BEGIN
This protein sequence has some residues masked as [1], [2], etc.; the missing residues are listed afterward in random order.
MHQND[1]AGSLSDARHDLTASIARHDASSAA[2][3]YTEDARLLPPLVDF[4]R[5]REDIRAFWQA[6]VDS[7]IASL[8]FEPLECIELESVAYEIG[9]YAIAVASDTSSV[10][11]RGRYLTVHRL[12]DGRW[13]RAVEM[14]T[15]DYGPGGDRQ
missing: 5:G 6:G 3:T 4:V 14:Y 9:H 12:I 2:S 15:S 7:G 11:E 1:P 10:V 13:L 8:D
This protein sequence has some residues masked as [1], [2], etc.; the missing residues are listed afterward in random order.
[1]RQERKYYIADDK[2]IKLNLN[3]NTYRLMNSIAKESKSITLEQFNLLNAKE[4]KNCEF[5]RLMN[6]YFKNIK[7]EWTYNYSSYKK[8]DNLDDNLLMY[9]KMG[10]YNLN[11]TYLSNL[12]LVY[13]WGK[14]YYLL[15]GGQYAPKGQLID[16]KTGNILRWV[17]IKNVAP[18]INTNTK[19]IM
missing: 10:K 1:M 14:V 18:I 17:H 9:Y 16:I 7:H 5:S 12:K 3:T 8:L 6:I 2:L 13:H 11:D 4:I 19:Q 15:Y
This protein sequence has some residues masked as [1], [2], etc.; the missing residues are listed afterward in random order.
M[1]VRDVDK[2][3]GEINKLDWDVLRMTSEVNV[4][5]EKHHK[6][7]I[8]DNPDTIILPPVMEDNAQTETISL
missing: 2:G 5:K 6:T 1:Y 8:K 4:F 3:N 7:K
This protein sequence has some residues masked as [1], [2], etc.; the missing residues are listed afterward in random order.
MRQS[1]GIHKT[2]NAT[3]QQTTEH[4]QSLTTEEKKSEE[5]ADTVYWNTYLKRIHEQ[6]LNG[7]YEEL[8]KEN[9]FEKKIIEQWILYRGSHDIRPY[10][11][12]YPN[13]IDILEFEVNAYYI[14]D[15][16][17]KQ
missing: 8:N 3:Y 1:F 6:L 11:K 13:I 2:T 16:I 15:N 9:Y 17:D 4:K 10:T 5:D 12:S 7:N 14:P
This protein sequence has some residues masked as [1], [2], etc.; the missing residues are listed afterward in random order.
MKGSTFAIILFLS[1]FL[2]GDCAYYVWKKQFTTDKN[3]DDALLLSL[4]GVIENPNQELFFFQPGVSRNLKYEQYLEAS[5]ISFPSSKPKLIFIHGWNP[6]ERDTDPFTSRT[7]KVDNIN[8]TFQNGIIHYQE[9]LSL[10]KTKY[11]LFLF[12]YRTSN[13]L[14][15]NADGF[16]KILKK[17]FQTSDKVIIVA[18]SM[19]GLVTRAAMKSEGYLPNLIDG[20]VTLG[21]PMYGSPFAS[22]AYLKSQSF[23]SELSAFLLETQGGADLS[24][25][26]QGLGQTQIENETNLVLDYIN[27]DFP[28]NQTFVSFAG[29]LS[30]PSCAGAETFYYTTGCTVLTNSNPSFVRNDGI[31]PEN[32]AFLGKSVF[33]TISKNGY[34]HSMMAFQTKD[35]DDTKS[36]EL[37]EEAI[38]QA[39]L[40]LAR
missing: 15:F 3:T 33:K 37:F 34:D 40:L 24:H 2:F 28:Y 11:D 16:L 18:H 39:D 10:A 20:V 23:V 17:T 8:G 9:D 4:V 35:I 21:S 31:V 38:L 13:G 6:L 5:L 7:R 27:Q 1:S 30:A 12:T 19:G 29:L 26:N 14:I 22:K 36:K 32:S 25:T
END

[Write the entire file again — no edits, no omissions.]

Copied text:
This protein sequence has some residues masked as [1], [2], etc.; the missing residues are listed afterward in random order.
MHQND[1]AGSLSDARHDLTASIARHDASSAA[2][3]YTEDARLLPPLVDF[4]R[5]REDIRAFWQA[6]VDS[7]IASL[8]FEPLECIELESVAYEIG[9]YAIAVASDTSSV[10][11]RGRYLTVHRL[12]DGRW[13]RAVEM[14]T[15]DYGPGGDRQ
missing: 5:G 6:G 3:T 4:V 14:Y 9:H 12:I 2:S 15:S 7:G 11:E 1:P 10:V 13:L 8:D
This protein sequence has some residues masked as [1], [2], etc.; the missing residues are listed afterward in random order.
[1]RQERKYYIADDK[2]IKLNLN[3]NTYRLMNSIAKESKSITLEQFNLLNAKE[4]KNCEF[5]RLMN[6]YFKNIK[7]EWTYNYSSYKK[8]DNLDDNLLMY[9]KMG[10]YNLN[11]TYLSNL[12]LVY[13]WGK[14]YYLL[15]GGQYAPKGQLID[16]KTGNILRWV[17]IKNVAP[18]INTNTK[19]IM
missing: 10:K 1:M 14:V 18:I 17:H 9:Y 16:I 7:H 5:S 12:K 3:T 8:L 6:I 2:L 13:H 11:D 4:I 19:Q 15:Y
This protein sequence has some residues masked as [1], [2], etc.; the missing residues are listed afterward in random order.
M[1]VRDVDK[2][3]GEINKLDWDVLRMTSEVNV[4][5]EKHHK[6][7]I[8]DNPDTIILPPVMEDNAQTETISL
missing: 2:G 5:K 6:T 1:Y 8:K 4:F 3:N 7:K
This protein sequence has some residues masked as [1], [2], etc.; the missing residues are listed afterward in random order.
MRQS[1]GIHKT[2]NAT[3]QQTTEH[4]QSLTTEEKKSEE[5]ADTVYWNTYLKRIHEQ[6]LNG[7]YEEL[8]KEN[9]FEKKIIEQWILYRGSHDIRPY[10][11][12]YPN[13]IDILEFEVNAYYI[14]D[15][16][17]KQ
missing: 8:N 3:Y 1:F 6:L 11:K 13:I 2:T 16:I 15:N 9:Y 17:D 4:K 10:T 5:D 12:S 7:N 14:P
This protein sequence has some residues masked as [1], [2], etc.; the missing residues are listed afterward in random order.
MKGSTFAIILFLS[1]FL[2]GDCAYYVWKKQFTTDKN[3]DDALLLSL[4]GVIENPNQELFFFQPGVSRNLKYEQYLEAS[5]ISFPSSKPKLIFIHGWNP[6]ERDTDPFTSRT[7]KVDNIN[8]TFQNGIIHYQE[9]LSL[10]KTKY[11]LFLF[12]YRTSN[13]L[14][15]NADGF[16]KILKK[17]FQTSDKVIIVA[18]SM[19]GLVTRAAMKSEGYLPNLIDG[20]VTLG[21]PMYGSPFAS[22]AYLKSQSF[23]SELSAFLLETQGGADLS[24][25][26]QGLGQTQIENETNLVLDYIN[27]DFP[28]NQTFVSFAG[29]LS[30]PSCAGAETFYYTTGCTVLTNSNPSFVRNDGI[31]PEN[32]AFLGKSVF[33]TISKNGY[34]HSMMAFQTKD[35]DDTKS[36]EL[37]EEAI[38]QA[39]L[40]LAR
missing: 15:F 3:T 33:K 37:F 34:D 40:L 24:H 2:F 28:Y 11:D 16:L 18:H 39:D 10:A 20:V 23:V 17:T 8:G 9:D 4:V 35:I 21:S 31:V 38:L 13:G 6:L 5:L 7:R 27:Q 1:S 30:A 12:T 19:G 29:L 26:N 14:I 22:K 36:K 32:S 25:T